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Shooting Stars

 

By Ranger Steve

 

There is joy in the quiet solitude of the night sky. It has taken millions of years for light from some stars to reach Earth. We see light that has been traveling for an extended time and enjoy it during our short presence. Travel time of light is immense while our own lives are brief. 

A shooting star’s existence persists for only seconds. August is the time to lean back to enjoy the sky slowly moving. Stars appear locked in position relative to others. We rely on them to be in the same arrangement nightly. Ancient cultures mapped them and gave names to clusters called constellations. Familiar are the Big and Little Dippers, and the zodiac. Twelve zodiac constellations lie in the plane of the sun’s apparent movement. 

This is the month my sign is said to be “in the sun.” The constellation Leo the lion cannot be seen because it is “in the sun.” Well, not really. It is behind the sun. The stars nightly rise four minutes earlier and creep closer toward the sun. We can observe zodiac constellations a few months prior to them working their way to the sun. 

It will take a year for each Zodiac constellation to make the circuit from being “in the sun” to return to be “in the sun” again. There is a peace and reliability in the sky compared to the frenetic world surrounding us daily. Year after year, expect old friends from billions of miles and light years away to signal all is well. A distant star might burn out millions of years before we discover it is no longer sending light our way. 

Light beams sent before a star burns-out continue the journey long after the star’s life extinguishes. Camp by a dark wilderness lake to experience the brilliance of darkness and contemplate. Will our own existence extend long after we depart? Are we like a distant star that provides stability and reliability that will transcend us?

In the quiet night solitude find life’s meaning and joy while watching stars advance. Pick a star near the edge of a tree’s dark nighttime canopy to the east and one to west. Relax in a comfortable location and gaze into the skies blackness perforated by a couple thousand pricks of light. After several minutes try to locate the selected stars. The one to east will have moved away from the tree. The one to the west will have drifted behind the tree.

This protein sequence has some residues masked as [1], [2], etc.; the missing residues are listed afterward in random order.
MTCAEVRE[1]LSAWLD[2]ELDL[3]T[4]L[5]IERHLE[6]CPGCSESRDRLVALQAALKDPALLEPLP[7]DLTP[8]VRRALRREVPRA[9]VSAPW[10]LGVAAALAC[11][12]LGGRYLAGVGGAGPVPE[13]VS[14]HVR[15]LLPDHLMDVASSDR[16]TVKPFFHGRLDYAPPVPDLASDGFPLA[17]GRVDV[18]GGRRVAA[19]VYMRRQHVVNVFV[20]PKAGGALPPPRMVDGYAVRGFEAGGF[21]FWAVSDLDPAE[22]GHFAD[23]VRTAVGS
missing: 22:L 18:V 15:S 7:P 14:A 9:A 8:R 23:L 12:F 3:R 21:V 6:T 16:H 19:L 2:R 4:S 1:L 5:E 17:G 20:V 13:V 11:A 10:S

At this time of year, the Milky Way can be seen extending from the constellation Cassiopeia in the northeast toward the southwest. It looks like a ribbon of dim light draped across the sky. The haze of light is comprised of stars but most are too distant to distinguish individually. The galaxy’s flattened arms create a spiral disk. 

When looking at the Milky Way, it is like looking across the broad expanse of a pancake with curved fan blades. Imagine yourself in the flapjack looking up or down through the thin portion from top to bottom. Stars we see above or below are comparable to those we see outside the Milky Way. 

We live in a tiny section of the plate-like galaxy toward its outer edge. Comets orbit the sun and leave behind scattered debris in space. A comet crossed the Earth’s path thousands of years ago. Each August where the two crossroads intersect, the Earth collides with fragments left by the comet. 

The bits of rubble are mostly sand sized. When the atmosphere comes in contact with them, they are drawn by gravity and glow as they heat. Briefly, they produce light as they “fall” toward Earth. They are not shooting or falling stars but that is how they appear. Depending on the size of the object, some glow brighter.  

The peak Perseid meteor shower display concluded on my birthday this week but continues. Its “shooting stars” can be seen nightly. I consider the annual fireworks a birthday celebration. The quiet solitude of night with flashing streams of light brings peace like the rhythmic lapping of waves to our campsite shoreline.

Shooting stars can be seen any night of year but more are seen where a comet left debris drifting in Earth’s orbital path around the sun. It is all part of our nature niche to enjoy.

Natural history questions or topic suggestions can be directed to Ranger Steve (Mueller) at odybrook@chartermi.net – Ody Brook Nature Sanctuary, 13010 Northland Dr. Cedar Springs, MI 49319 or call 616-696-1753.

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